HUNTINGTON – An Ohio man who fell through the roof of Salt Rock Elementary School last summer is suing the roofing company for which he worked, alleging it was responsible for the unmarked skylight that he says caused his fall.
Paul Arthur of Ironton, Ohio, filed a lawsuit April 1 in Cabell Circuit Court against Boggs Roofing Inc. That suit was later removed to federal court by Boggs Roofing.
In his complaint, Arthur claims he was working as a laborer for Boggs Roofing on July 23, 2008. Boggs Roofing was performing roofing repair and construction work at Salt Rock Elementary School at the time of the incident, according to the complaint.
As part of his job, Arthur was required to move roofing materials onto the roof of the school that would be used later in the repair and construction work, the suit states.
While performing the work about 20 feet above the ground, Arthur was not connected to a lanyard or anchor line, the complaint says.
As a result, Arthur claims he plunged 20 feet to the ground below when he stepped through an unmarked skylight.
"As a result of the fall, Plaintiff was seriously injured," the suit states. "Plaintiff Paul Arthur suffered severe and permanent injuries including a head injury resulting in a coma; injury to his face, jaw, ribs, and other places of his body causing physical pain and suffering."
In addition, he lost wages, lost his earning capacity, lost his ability to perform household services, lost his ability to enjoy life and suffered humiliation, embarrassment, annoyance and inconvenience, according to the complaint.
Arthur blames Boggs Roofing for allowing him to work with no full restraint system or harness, for being aware of the unsafe practices of requiring its employees to work on a roofing project and at a significant height with no restraints and for exposing him to the unsafe working condition.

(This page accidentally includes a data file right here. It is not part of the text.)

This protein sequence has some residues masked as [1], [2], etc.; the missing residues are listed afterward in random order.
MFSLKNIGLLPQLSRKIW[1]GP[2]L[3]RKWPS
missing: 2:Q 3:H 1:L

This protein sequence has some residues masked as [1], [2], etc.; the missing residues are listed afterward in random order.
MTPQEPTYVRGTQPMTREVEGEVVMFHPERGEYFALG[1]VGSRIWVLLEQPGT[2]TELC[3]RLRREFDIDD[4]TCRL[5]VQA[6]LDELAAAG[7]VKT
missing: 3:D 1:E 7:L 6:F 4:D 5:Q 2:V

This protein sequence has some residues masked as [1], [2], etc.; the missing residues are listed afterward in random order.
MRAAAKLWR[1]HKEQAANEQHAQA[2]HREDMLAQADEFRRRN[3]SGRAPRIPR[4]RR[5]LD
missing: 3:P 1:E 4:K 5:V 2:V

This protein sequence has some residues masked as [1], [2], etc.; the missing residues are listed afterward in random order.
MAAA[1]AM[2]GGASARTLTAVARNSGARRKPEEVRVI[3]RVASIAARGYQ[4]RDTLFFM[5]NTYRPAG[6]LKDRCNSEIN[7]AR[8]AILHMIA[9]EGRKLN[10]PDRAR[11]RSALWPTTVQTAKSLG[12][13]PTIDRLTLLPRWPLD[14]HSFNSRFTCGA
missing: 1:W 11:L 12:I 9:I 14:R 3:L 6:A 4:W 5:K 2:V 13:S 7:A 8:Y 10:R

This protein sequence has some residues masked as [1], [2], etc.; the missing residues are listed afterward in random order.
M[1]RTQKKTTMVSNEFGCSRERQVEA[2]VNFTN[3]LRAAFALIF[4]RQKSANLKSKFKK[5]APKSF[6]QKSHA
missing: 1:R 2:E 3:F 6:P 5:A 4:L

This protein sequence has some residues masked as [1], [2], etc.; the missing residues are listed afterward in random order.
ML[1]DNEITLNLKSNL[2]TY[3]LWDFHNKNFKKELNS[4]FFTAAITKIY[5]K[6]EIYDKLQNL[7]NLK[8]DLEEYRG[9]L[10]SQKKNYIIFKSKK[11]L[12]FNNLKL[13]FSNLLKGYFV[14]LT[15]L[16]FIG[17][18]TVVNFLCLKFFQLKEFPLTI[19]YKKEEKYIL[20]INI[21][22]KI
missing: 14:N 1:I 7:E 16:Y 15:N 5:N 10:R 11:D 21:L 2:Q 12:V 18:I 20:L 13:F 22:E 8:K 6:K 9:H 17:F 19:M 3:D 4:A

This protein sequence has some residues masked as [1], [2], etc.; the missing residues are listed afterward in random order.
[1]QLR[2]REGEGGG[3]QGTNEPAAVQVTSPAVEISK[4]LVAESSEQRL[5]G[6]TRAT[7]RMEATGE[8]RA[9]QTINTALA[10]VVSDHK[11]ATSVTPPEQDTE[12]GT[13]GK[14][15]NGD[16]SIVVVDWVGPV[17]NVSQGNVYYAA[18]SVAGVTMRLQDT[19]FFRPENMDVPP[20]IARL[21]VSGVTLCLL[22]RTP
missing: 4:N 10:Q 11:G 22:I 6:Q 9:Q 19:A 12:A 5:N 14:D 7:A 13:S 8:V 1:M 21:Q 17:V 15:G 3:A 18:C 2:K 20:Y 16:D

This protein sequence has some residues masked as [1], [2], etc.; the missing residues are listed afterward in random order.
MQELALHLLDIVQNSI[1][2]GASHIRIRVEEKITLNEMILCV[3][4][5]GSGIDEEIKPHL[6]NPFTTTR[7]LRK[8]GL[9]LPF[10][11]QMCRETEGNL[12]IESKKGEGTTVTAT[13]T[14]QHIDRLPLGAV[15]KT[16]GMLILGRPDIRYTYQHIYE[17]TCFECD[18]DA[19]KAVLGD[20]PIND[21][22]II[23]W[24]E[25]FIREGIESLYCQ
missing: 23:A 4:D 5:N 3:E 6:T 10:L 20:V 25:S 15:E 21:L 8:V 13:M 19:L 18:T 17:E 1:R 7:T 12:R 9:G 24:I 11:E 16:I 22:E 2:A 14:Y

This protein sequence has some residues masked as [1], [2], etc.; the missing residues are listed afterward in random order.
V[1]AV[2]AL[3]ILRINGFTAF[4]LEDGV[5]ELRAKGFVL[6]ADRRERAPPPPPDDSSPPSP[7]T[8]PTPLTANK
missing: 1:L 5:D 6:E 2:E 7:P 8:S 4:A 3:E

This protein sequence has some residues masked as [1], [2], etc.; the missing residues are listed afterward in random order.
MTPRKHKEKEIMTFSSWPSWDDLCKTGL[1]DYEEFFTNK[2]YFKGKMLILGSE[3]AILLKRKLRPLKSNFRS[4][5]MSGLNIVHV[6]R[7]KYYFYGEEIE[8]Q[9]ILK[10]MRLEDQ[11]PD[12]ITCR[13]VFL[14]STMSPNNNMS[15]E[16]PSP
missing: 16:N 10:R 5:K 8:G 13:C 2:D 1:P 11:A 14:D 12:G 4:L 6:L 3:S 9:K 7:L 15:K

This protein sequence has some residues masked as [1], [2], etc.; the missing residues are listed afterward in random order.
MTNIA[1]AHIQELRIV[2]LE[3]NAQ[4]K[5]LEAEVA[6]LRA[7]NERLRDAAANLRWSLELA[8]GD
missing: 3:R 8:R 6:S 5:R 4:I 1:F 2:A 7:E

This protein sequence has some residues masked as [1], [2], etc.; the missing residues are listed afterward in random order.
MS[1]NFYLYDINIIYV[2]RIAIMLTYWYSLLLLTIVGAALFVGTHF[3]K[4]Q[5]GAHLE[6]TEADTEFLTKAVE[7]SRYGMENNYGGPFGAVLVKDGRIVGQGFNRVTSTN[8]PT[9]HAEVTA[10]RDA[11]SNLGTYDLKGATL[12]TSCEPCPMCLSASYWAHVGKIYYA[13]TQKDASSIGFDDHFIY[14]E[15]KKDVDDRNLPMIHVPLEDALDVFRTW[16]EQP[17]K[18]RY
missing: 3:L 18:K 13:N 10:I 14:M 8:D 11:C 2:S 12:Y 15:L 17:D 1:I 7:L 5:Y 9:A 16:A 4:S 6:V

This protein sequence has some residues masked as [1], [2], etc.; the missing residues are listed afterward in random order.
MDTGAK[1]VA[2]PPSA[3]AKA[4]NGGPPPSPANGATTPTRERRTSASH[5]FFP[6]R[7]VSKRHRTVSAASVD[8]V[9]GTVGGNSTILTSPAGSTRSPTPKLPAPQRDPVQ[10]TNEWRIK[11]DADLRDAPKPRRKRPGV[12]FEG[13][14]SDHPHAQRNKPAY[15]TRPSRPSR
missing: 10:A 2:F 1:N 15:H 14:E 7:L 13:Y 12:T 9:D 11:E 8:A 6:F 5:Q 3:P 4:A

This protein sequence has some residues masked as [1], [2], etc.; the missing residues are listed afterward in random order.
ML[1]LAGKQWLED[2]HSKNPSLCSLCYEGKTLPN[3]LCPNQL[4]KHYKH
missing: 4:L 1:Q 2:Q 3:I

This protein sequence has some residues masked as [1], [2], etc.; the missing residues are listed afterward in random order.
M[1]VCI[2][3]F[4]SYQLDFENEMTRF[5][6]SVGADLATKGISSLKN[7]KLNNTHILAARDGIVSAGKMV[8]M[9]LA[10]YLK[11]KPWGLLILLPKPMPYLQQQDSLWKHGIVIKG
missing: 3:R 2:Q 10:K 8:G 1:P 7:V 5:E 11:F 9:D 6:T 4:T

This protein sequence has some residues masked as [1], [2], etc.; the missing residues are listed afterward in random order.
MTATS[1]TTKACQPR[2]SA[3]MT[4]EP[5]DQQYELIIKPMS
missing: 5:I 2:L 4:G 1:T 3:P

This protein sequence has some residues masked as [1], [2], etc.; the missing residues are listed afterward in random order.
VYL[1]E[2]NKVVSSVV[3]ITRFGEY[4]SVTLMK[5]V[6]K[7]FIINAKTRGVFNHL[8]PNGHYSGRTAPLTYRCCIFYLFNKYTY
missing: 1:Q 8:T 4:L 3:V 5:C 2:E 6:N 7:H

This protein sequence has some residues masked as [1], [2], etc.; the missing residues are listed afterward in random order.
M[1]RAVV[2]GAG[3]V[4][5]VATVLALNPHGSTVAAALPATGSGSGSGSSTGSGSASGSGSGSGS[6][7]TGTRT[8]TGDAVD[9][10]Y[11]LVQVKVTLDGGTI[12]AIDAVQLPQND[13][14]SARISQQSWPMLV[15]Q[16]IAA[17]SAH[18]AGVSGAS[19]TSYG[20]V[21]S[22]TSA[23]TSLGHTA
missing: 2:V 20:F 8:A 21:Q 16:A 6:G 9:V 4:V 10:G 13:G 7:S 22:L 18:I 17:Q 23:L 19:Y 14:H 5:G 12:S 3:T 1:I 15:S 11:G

However, Boggs Roofing claims it should be immune from the complaint because it is in good standing with the worker's compensation act. In its answer, which includes 19 defenses, Boggs Roofing also contends it was not responsible for the fall, and places the blame on Arthur.
"Boggs asserts that the Plaintiff's injuries, if any, were exclusively, directly and proximately caused by the actions or omissions of the Plaintiff, which were taken in direct contravention of the policy, training, procedure and direction of Boggs, its agents, servants or employees and without knowledge of Boggs," the company's answer states.
In addition the company denies some of Arthur's allegations against it, including the fact that Arthur was not wearing fall protection and the fact that it was aware of the unprotected skylight.
It does admit that Arthur fell through the skylight, saying in its answer the skylight "was obscured and otherwise unknown to Boggs."
In the two-count suit, Arthur is seeking compensatory damages, plus pre- and post-judgment interest, attorney's fees, costs and other relief to which he may be entitled.
In its answer to the complaint, Boggs Roofing is asking for judgment in its favor, plus costs, attorney's fees and other relief the court deems just.
Boggs Roofing removed the case to federal court because there is a diversity of citizenship between it –- a West Virginia corporation -– and Arthur –- an Ohio man. In addition, Arthur is seeking more than $75,000 worth of damages.
Arthur will be represented by Robert B. Warner and Tammy Bowles Raines of Warner Law Offices in Charleston.
Boggs Roofing will be represented by William J. Hanna and Eric L. Silkwood of Flaherty, Sensabaugh and Bonasso in Charleston.
U.S. District Court case number: 3:09-cv-634
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